Five Facts about Medicaid
Medicaid now covers 73 million people, making it the nation’s largest insurer. It is the centerpiece of the U.S. health care safety net, providing benefits to adults and children who would otherwise have difficulty getting and paying for care. Yet the program is not well understood by the public.
Here are five facts about Medicaid:
1) Nearly 16 million people have gained Medicaid coverage under the Affordable Care Act’s expansions; most had previously been uninsured.
Thirty-one states and the District of Columbia have expanded eligibility for their Medicaid programs—leading to an estimated 13.3 million people gaining coverage since October 2013.1 Even in the 19 states that have yet to expand Medicaid eligibility, 2.4 million people enrolled—due to the ACA’s efforts to shed light on the program and simplify enrollment. A recent Commonwealth Fund survey found that three of five of these newly insured adults were uninsured prior to gaining Medicaid coverage. Half were either uninsured for more than two years or never had coverage (Exhibit 1).
2) Most people are satisfied with their Medicaid coverage.
A recent Commonwealth Fund survey found that 88 percent of adults are satisfied with their new Medicaid coverage: 77 percent rate it as either good, very good, or excellent (Exhibit 2). These ratings have remained consistent since 2014, when states began expanding their programs.
3) Medicaid helps people get care and improve their health.
Seventy percent of new Medicaid enrollees who’ve used health services said they would not have previously been able to access or afford their care. In 2014, adults with Medicaid coverage reported getting recommended preventive care services at rates similar to those with private coverage (Exhibit 3). Another study compared adults in two southern states that expanded Medicaid eligibility (Arkansas and Kentucky) to those in Texas, which did not. It found that people in the expansion states had greater access to primary care, were less likely to skip medications due to cost, were less likely to visit the emergency department, and were more likely to say they were in excellent health.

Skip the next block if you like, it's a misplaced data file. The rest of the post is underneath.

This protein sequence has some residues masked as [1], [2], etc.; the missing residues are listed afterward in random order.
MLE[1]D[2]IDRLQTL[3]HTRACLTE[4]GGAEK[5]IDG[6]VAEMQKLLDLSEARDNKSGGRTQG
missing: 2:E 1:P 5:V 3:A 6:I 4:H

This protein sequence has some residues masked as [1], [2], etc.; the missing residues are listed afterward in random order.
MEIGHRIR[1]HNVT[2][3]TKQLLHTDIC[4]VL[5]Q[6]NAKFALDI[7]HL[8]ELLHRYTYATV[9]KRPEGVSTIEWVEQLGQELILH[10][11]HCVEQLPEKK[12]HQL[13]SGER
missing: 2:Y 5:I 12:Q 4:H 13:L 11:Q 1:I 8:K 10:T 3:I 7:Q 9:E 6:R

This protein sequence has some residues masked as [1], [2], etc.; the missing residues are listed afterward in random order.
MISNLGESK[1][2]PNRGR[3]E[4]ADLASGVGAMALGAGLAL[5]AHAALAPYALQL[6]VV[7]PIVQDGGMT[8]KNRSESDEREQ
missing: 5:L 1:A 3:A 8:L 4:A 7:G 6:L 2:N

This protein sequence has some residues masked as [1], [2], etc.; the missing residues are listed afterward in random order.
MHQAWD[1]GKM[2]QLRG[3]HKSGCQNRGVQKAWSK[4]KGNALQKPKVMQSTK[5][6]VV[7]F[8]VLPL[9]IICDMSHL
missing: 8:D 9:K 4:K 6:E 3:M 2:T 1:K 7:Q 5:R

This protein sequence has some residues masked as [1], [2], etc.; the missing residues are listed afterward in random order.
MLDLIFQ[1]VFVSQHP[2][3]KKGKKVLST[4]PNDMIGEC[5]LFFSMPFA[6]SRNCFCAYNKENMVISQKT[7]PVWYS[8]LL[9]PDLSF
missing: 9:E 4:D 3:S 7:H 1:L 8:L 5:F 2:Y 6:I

4) Medicaid provides access to timely care.
Findings from Commonwealth Fund surveys have found that Medicaid provides timely care to its beneficiaries. Sixty-seven percent of adults with Medicaid coverage who tried to find a new primary care doctor found it very or somewhat easy to do so (Exhibit 4) and 59 percent waited two weeks or less to see them. This is similar to wait times reported by insured adults overall.2
5) Medicaid provides comprehensive benefits and financial protection from large medical bills.
Medicaid beneficiaries in states that have expanded their programs as outlined by the ACA do not pay premiums.3 Their out-of-pocket costs, which include premiums, copayments, and coinsurance, are capped on a monthly or quarterly basis.
1 The ACA has expanded Medicaid eligibility to millions of Americans by allowing anyone who is below 138 percent of poverty ($16,243 for an individual or $33,465 for a family of four) to enroll into the program. In 2012, the U.S. Supreme Court ruled that the decision to expand Medicaid would be left up to the states. As a result, 31 states and the District of Columbia have expanded their programs, while 19 states have yet to expand.
2 In the Commonwealth Fund Biennial Health Insurance Survey, 2014: among adults who were insured all year, 56 percent of those who found a new primary care doctor got an appointment within two weeks (unpublished data). Similarly, a 2011 Commonwealth Fund survey of 19-to- 64-year-old adults found that among those insured all year who had tried to find a primary care physician in the past three years (either respondent or spouse/partner), 57 percent got an appointment within two weeks, including 35 percent who got an appointment within 1 week and 22 percent within one to two weeks. See S. R. Collins, R. Robertson, T. Garber, and M. M. Doty, The Income Divide in Health Care: How the Affordable Care Act Will Help Restore Fairness to the U.S. Health System (The Commonwealth Fund, Feb. 2012).
3 With the exception of some 1115 waiver expansion states, Medicaid beneficiaries pay nothing in premiums.